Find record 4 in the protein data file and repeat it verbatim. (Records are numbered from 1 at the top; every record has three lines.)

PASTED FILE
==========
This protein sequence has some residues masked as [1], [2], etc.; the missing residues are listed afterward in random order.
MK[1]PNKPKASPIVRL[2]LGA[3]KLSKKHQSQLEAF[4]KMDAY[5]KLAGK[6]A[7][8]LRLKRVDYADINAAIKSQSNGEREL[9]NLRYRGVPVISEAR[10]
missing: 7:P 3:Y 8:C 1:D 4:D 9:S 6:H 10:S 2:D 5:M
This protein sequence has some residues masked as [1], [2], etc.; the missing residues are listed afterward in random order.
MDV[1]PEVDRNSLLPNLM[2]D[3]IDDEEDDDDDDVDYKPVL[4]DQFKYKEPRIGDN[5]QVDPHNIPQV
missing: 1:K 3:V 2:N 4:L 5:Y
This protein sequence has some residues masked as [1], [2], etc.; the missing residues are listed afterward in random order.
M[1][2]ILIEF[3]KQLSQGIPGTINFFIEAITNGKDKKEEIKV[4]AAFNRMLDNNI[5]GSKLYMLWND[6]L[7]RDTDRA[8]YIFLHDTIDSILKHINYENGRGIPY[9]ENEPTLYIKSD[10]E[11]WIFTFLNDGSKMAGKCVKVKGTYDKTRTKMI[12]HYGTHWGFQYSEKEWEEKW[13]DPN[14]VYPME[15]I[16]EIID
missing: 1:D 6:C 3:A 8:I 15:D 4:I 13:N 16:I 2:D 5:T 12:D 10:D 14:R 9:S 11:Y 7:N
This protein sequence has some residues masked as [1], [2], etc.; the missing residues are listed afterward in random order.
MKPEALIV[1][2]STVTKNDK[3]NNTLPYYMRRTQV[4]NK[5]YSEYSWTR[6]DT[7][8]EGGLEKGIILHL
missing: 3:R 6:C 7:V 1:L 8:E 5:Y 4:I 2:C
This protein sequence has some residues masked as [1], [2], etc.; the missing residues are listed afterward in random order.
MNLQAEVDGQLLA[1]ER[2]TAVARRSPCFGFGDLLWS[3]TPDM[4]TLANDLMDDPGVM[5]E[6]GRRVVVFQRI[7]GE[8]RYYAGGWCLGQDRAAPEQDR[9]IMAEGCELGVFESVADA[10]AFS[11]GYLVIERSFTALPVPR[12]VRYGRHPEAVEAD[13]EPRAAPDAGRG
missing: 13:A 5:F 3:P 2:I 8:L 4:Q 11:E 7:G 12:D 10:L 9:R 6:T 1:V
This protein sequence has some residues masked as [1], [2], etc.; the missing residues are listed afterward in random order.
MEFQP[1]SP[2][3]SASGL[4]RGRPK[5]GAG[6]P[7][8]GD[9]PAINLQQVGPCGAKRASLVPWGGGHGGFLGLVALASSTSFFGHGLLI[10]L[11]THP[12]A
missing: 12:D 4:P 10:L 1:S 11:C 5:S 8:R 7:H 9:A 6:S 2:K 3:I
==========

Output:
This protein sequence has some residues masked as [1], [2], etc.; the missing residues are listed afterward in random order.
MKPEALIV[1][2]STVTKNDK[3]NNTLPYYMRRTQV[4]NK[5]YSEYSWTR[6]DT[7][8]EGGLEKGIILHL
missing: 3:R 6:C 7:V 1:L 8:E 5:Y 4:I 2:C